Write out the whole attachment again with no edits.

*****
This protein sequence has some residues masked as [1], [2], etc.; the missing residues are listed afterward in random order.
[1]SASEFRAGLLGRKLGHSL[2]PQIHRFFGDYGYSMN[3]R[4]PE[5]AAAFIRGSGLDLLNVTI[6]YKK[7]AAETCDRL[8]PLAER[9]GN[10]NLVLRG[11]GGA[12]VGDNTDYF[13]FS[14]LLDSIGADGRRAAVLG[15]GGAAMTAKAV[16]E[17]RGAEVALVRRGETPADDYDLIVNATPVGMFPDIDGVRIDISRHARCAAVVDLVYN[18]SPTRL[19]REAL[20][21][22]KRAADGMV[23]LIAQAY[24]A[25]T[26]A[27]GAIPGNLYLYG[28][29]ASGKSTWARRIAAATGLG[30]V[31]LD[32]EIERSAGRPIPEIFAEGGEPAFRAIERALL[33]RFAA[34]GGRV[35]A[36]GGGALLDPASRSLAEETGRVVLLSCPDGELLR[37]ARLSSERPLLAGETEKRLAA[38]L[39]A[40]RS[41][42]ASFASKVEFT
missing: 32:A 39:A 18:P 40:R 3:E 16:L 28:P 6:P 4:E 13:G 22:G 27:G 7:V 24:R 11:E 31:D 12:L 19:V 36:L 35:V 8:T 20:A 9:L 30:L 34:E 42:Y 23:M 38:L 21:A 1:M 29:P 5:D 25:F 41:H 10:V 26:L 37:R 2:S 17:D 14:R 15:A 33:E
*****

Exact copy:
This protein sequence has some residues masked as [1], [2], etc.; the missing residues are listed afterward in random order.
[1]SASEFRAGLLGRKLGHSL[2]PQIHRFFGDYGYSMN[3]R[4]PE[5]AAAFIRGSGLDLLNVTI[6]YKK[7]AAETCDRL[8]PLAER[9]GN[10]NLVLRG[11]GGA[12]VGDNTDYF[13]FS[14]LLDSIGADGRRAAVLG[15]GGAAMTAKAV[16]E[17]RGAEVALVRRGETPADDYDLIVNATPVGMFPDIDGVRIDISRHARCAAVVDLVYN[18]SPTRL[19]REAL[20][21][22]KRAADGMV[23]LIAQAY[24]A[25]T[26]A[27]GAIPGNLYLYG[28][29]ASGKSTWARRIAAATGLG[30]V[31]LD[32]EIERSAGRPIPEIFAEGGEPAFRAIERALL[33]RFAA[34]GGRV[35]A[36]GGGALLDPASRSLAEETGRVVLLSCPDGELLR[37]ARLSSERPLLAGETEKRLAA[38]L[39]A[40]RS[41][42]ASFASKVEFT
missing: 32:A 39:A 18:P 40:R 3:E 16:L 28:P 6:P 4:E 13:G 22:G 27:G 7:V 24:R 11:E 31:D 12:L 19:V 36:L 35:V 8:T 20:A 9:L 30:L 34:E 42:Y 23:M 38:L 21:A 1:M 29:P 5:D 25:F 41:H 10:V 26:L 37:R 2:S 17:D 14:R 15:A 33:E